MODULES FOR UNIVERSITIES ON SUSTAINABLE DEVELOPMENT SCIENCE

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5. Conclusions

As the Rio Declaration on Environment and Development says, ‘Human beings are at the centre of concerns for sustainable development. They are entitled to a healthy and productive life in harmony with Nature.’.

Indeed, as we have seen throughout the module, the population —and, above all, its quick growth— is the main factor of the environmental degradation. The fundamental idea is that the bigger the population, the bigger the impact: a larger number of inhabitants means, at last a priori, a greater demand of natural resources (food, energy, etc) which the planet has to supply in order to guarantee them a good level of life quality.

 

 

For this reason, most of the studies on the global population impact on the environment focus only on the total amount of inhabitants and its evolution within the time, that is, the growth. Accordingly, many authors try to raise the alarm, since they analyse the rhythm of world population growth, which has risen the world population amount to the current number of seven thousand million inhabitants, the highest rate in history. As a consequence of this perspective, many authors suggest slowing down the growth rhythm and they even defend the zero growth theory.

However, focusing only on the number of world population means having a partial view of the issue, since at regional scale, countries have strongly different growth rates and socio-demographic structures (represented by population pyramids). These differences are mainly due to the diverse stages of each country’s demographic transition. Simultaneously, another variable to be taken into account when measuring the environmental impact of a population is its territorial distribution: generally, the authors agree on the urbanisation growth around the world being one of the aspects that has mostly brought the environmental degradation.

In order to measure the population impact on the environment, there have been traditionally defined certain indicators. However, the indicators for the population dimension are little satisfactory, from the geographical point of view. We are essentially pointing out to the relative indicators of goods and services consumption, shown in values per capita, which only represent the population volume, without taking into account other demographic dimensions. In principle, these indicators are intended for the situation comparison between two populations with different volume. However, this comparison will be imperfect, if the effect of the rest of demographic variables, especially the age structure, is not considered. Consequently, the advance of the demographic perspective incorporation within the environmental studies requires the development of the sources of statistical data and the methodologies, in order to create a new generation of indicators, much more suitable from the demographic viewpoint. Thus, from the perspective of demography, a proposal of indicators for the populations’ environmental behaviour should approach to:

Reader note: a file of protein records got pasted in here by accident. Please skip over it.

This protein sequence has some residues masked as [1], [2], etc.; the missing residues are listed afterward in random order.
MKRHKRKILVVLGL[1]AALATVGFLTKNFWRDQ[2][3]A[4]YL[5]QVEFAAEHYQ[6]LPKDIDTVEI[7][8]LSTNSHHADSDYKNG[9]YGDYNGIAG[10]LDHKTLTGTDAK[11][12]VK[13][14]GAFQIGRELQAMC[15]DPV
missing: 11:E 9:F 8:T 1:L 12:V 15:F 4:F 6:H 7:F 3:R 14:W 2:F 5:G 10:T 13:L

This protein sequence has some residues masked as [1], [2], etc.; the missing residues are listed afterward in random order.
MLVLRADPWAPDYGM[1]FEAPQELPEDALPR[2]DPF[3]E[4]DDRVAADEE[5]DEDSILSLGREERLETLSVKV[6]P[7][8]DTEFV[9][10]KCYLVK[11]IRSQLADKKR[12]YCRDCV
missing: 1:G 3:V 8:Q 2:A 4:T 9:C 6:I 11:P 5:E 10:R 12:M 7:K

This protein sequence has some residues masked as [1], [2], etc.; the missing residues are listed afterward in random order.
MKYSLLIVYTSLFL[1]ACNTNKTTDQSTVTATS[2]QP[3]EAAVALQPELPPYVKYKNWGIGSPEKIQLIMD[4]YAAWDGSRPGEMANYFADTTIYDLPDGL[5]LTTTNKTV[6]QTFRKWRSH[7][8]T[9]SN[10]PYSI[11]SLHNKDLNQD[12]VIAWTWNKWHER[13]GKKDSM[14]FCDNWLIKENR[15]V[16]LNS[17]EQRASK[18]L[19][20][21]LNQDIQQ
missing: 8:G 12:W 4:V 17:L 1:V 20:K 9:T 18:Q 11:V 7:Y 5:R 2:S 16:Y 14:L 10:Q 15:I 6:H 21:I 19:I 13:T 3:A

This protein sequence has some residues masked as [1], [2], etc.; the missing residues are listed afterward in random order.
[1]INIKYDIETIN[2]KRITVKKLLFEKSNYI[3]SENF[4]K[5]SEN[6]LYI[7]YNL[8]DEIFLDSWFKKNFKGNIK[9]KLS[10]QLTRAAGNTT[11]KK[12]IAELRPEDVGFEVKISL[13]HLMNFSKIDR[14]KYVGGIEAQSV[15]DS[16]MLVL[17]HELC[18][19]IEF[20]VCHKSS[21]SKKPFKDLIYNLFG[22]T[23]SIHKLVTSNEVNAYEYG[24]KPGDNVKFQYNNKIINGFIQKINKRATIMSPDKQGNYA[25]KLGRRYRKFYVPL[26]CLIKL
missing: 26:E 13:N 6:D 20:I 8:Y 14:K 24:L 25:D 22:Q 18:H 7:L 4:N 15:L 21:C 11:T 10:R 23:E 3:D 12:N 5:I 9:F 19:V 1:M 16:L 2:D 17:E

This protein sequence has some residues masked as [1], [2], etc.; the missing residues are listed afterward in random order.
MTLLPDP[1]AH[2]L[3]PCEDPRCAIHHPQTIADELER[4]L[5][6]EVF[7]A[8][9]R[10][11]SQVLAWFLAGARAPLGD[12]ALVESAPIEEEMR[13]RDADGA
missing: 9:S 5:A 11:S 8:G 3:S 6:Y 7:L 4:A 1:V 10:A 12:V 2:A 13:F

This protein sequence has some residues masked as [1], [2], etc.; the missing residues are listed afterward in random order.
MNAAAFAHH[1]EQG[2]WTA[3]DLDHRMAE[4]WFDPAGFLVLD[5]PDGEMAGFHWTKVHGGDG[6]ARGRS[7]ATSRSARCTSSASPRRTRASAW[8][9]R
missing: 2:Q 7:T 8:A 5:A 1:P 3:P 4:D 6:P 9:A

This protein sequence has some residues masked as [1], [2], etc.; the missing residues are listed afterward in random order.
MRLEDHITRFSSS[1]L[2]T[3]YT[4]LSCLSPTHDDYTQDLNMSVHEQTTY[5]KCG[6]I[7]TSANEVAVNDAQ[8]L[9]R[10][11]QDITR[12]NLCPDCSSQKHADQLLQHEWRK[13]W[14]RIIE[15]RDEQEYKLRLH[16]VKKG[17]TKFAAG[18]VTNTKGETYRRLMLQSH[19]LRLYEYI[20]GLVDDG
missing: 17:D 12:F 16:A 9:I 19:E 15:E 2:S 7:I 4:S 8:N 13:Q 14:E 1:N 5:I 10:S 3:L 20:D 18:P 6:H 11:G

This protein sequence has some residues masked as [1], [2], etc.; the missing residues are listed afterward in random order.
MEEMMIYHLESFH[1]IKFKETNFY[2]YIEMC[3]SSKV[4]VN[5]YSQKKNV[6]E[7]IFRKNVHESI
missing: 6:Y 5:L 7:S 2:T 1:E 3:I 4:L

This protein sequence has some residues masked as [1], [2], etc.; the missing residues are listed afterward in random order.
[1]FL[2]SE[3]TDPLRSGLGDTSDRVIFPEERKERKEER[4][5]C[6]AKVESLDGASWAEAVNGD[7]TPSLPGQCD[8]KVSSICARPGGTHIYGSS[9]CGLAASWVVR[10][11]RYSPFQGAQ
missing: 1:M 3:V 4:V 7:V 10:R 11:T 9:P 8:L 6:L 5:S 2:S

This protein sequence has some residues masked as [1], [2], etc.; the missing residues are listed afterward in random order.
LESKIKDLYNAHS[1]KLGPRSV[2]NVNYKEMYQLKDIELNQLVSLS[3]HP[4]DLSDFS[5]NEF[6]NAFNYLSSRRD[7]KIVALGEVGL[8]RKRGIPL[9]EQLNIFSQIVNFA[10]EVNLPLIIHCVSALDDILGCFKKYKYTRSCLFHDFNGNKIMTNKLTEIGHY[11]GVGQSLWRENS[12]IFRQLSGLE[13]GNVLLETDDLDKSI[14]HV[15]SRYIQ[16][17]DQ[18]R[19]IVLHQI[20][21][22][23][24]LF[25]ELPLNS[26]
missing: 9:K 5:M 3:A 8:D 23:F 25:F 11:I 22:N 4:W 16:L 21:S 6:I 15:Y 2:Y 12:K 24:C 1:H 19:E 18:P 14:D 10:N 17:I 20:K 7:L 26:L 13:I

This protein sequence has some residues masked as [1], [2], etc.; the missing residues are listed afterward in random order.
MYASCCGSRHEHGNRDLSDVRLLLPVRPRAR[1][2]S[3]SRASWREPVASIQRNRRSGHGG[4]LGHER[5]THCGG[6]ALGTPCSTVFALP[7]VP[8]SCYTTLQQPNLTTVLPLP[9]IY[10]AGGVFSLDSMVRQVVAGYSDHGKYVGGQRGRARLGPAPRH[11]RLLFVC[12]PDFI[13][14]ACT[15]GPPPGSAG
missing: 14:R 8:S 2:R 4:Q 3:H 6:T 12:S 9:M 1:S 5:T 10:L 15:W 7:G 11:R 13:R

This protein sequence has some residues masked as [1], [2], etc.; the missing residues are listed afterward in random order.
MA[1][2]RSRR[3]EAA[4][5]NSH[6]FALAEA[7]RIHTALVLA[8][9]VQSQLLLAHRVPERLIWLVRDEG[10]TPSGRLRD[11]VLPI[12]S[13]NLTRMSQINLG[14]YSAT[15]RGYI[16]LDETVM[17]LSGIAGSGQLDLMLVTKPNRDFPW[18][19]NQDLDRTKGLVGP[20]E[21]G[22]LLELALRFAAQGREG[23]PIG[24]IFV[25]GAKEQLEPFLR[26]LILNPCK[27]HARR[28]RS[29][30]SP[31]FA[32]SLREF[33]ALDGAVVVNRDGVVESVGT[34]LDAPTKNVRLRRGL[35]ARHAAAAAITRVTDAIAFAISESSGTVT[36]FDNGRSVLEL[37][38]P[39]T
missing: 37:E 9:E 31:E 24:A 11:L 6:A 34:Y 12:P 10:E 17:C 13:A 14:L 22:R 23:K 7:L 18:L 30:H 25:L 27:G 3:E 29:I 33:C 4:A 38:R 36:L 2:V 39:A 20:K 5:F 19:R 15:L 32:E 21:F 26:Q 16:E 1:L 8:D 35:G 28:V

• Specific behaviour indicators according to the diverse groups of the chosen structure (or structures). Therefore, it could be observed the sensitivity of the current phenomenon or process for the demographic variables, which is an indispensable element before making a systematic comparison of several populations’ integral indicators.
  • In order to establish the differences between populations and territories, global indicators to control the incidental distortions that diverse demographic compositions may insert within the comparisons between populations. The standardisation is the method provided by demography that allows the integral indicators to work correctly.

 

However, when measuring the environmental impact of the word population from its demand and need of environmental resources, and from the repercussions of its economic activities, from its quantitative size, it is important to consider the qualitative aspects too, as the socio-cultural patterns of consumption. Probably, the goal to be reached, the sustainable development of the world population, won’t only depend on the final amount of inhabitants, but, above all, on the adoption of new patterns of responsible consumption, which would give priority to the endogenous resources, the research on new types of clean and renewable energy, etc. For this reason, it is necessary to complement the content of the current module with the information found in the rest of modules on other aspects of the sustainable development.

 

MODULE "WORLD POPULATION AND SUSTAINABLE DEVELOPMENT". Author: Joan Alberich. joan.alberich@urv.cat.
DOW/URV Chair Sustainable Development.
desenvolupament.sostenible@urv.cat